New chapter in artwork at Felixstowe

WOMEN who stood on the ramparts of a fort for an innovative piece of live public artwork returned to see the outcome and the next stage in the project.

WOMEN who stood on the ramparts of a fort for an innovative piece of live public artwork returned to see the outcome and the next stage in the project.

More than 120 women dressed in black and wearing masks climbed onto Landguard Fort's roof at Felixstowe on a bitingly cold day last winter for the photographic session.

Now the photos of that day, along with video footage, stop-frame animation, and some other thought-provoking pieces of art have been drawn together for an exhibition called Kiss It Better.

Women who took part attended the launch of the exhibition - which runs at the fort until May 24 - and had fun spotting themselves in the images.

Artist Carol Gant and graphic designer Mark Mathewson have been working on the project, which explores the theme of safety and control in the 21st century from male and female perspectives.

The idea came from the story of a Portuguese woman accused of stealing a silk handkerchief who committed suicide after her husband was wrongly court martialled and put before the firing squad.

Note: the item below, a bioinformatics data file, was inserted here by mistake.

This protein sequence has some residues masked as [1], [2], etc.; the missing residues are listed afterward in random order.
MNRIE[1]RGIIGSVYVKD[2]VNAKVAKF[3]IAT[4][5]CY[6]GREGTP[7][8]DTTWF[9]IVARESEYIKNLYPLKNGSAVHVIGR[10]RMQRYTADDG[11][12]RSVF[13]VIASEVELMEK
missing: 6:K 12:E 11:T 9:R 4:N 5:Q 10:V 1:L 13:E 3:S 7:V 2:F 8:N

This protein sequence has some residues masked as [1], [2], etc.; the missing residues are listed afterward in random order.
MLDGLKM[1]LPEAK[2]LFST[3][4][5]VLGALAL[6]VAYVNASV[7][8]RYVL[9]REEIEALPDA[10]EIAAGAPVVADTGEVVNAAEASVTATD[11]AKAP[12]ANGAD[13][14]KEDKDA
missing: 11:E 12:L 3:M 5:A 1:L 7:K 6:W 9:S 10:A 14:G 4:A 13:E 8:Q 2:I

Most Read

The incident happened in 1757 and the woman's ghost is still said to haunt the fort.

“It is a tale of injustice which is full of tension and conflict,” said Mrs Gant.

“Individual boundaries were challenged with the result being a man wrongly executed and his wife throwing herself off the roof of the fort.

“The juxtaposition of the women standing atop of the fort and the strong values and masculinity of the building made this a dramatic piece of public art.

“The exhibition seeks to document the experience of that day and develops on the theme through representations of further pieces of performance art at the fort.”

She said the reactions of the women who took part were very interesting.

Many felt anonymous, depersonalised and disorientated wearing the masks, others felt a bonding together, a proud feeling of sisterhood standing together.

They were also asked about their fears - some using the experience to overcome a fear of heights, but others expressing more poignant worries about their children, health and personal problems.

The fort is becoming a vibrant centre for arts - with its many rooms and courtyard providing the perfect setting for a variety of events.

Over the Bank Holiday weekend 20 artists exhibited and their work was greatly enjoyed.

Later this month there will be an exhibition of art and sculpture called Weather and Root, and in July a theatre production called Where Soldiers Sleep.

Is the fort a good place for art? Write to Your Letters, Evening Star, 30 Lower Brook Street, Ipswich, IP4 1AN, or e-mail EveningStarLetters@eveningstar.co.uk